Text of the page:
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Bent on Bento

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Bento Boxes are an achievement in form and purpose. They embody a concept of functional beauty that is present everywhere in Japanese culture.

The boxes are simple. They are made from light wood or plastic, divided into easy-to-use compartments, and lacquered red or black. Some have cherry blossom designs or other Japanese symbols painted on them.

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Although the Bento Box is aesthetically pleasing on the outside, it is the contents of a Bento Box which give the ultimate pleasure. Each edible comes in its own compartment, and the contents come together to form a unique meal. This is the core concept of the Bento Box, the merging of many into one. The Bento Box is a sophisticated system that exhibits each dish to its best advantage.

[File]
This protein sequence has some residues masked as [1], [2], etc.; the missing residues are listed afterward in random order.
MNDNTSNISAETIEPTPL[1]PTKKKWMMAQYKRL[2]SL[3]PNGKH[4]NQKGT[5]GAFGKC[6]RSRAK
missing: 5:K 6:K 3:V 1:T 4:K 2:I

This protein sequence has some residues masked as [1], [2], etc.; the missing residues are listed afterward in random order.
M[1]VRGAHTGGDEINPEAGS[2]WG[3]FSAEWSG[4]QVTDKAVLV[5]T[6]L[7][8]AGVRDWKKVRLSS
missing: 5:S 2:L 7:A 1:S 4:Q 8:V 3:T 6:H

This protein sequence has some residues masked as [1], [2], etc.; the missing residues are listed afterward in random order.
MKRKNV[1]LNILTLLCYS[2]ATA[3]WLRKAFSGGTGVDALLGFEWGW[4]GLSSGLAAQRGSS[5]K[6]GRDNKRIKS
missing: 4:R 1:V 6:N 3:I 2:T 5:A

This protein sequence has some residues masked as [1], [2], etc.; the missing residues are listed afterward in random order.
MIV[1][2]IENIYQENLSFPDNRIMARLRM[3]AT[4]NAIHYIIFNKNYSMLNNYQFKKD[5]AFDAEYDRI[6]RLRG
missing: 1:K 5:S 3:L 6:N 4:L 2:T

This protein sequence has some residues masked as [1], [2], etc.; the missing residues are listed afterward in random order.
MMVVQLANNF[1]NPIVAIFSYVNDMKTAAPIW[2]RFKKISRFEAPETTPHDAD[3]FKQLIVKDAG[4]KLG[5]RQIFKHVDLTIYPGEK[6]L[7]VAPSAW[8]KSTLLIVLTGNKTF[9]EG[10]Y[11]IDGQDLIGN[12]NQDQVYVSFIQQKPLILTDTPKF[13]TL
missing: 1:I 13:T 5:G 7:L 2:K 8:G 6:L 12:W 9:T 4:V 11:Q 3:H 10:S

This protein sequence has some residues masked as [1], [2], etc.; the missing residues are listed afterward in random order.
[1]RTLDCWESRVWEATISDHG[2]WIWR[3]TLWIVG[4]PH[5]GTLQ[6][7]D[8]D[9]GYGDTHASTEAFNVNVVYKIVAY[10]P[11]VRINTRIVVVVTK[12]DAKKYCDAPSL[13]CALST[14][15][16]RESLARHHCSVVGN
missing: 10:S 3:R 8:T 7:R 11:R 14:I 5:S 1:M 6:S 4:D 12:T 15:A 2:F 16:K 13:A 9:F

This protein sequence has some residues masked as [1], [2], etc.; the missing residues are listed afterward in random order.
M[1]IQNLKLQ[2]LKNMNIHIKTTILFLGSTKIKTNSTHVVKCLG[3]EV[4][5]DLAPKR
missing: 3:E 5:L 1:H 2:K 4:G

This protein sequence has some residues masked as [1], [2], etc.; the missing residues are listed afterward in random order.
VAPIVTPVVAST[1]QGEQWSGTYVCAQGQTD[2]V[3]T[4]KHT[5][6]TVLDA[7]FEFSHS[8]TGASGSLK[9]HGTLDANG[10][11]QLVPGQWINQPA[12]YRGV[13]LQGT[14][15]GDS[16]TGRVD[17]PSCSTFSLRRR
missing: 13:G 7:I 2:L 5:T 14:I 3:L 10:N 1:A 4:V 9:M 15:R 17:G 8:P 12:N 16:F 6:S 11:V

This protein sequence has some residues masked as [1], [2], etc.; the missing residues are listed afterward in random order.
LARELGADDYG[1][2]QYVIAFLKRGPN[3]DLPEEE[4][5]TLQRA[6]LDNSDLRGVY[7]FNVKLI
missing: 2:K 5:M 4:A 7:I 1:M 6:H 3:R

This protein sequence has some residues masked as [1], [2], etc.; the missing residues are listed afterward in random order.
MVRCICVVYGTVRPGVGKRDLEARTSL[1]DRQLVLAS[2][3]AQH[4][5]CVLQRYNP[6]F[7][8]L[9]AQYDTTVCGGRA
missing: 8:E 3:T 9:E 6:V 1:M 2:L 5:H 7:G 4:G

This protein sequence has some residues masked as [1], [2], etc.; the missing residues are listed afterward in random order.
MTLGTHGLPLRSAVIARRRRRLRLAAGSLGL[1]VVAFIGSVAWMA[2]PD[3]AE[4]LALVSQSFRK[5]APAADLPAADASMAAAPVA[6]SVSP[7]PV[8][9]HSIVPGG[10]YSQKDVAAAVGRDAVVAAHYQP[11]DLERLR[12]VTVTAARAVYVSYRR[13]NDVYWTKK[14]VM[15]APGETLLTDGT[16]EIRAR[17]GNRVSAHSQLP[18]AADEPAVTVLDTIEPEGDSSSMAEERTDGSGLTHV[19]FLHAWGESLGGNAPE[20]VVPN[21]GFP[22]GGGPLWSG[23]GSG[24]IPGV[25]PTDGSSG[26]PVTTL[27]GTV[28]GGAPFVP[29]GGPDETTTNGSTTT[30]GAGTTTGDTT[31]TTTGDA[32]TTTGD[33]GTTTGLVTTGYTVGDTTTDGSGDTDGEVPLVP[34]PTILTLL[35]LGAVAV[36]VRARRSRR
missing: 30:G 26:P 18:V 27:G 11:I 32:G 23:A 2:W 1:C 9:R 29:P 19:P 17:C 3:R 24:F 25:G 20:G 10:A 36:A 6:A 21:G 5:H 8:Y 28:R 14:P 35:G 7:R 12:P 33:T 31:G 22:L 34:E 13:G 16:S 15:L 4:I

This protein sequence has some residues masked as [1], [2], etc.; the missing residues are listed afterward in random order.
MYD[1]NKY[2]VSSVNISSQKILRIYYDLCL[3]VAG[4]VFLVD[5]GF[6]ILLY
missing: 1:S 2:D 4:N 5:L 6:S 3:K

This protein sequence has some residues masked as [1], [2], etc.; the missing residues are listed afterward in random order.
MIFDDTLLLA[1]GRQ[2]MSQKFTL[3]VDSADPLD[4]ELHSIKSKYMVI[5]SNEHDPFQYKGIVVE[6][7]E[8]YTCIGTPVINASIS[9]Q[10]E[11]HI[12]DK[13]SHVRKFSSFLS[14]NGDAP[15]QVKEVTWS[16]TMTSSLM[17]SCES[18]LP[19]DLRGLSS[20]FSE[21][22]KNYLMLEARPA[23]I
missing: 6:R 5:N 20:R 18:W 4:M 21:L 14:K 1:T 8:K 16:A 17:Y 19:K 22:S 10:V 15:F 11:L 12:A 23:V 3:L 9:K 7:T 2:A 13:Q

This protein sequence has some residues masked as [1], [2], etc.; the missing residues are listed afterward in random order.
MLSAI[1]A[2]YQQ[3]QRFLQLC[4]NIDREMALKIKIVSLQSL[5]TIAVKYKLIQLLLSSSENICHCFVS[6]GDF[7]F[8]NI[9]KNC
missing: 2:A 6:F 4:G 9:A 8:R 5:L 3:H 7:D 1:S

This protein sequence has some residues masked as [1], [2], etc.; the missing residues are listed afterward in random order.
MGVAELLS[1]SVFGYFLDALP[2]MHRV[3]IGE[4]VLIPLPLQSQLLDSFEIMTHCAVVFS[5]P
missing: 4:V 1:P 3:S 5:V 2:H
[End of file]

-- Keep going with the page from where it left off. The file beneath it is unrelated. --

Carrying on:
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The functional beauty of the Bento Box reflects a Japanese aesthetic. The spatial organization of the lunchbox greatly resembles that of Japanese towns and villages. Tokyo has a complex packaging of neighborhoods reminiscent of a lunchbox pattern. The layout of Japanese homes is also simple and angular.

Bento Boxes are available in any local Japanese restaurant. Most of us know them as combo A, B or C. The next time you order Lunchbox A, look beyond the rice, the raw fish and the tempura. This black box is a window into the heart and soul of Japan.

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2001 Pacific Rim Cover. "Veiled Propositions" Cover Story. Image of woman wearing wedding veil.

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Issue 2001

Balance and Harmony

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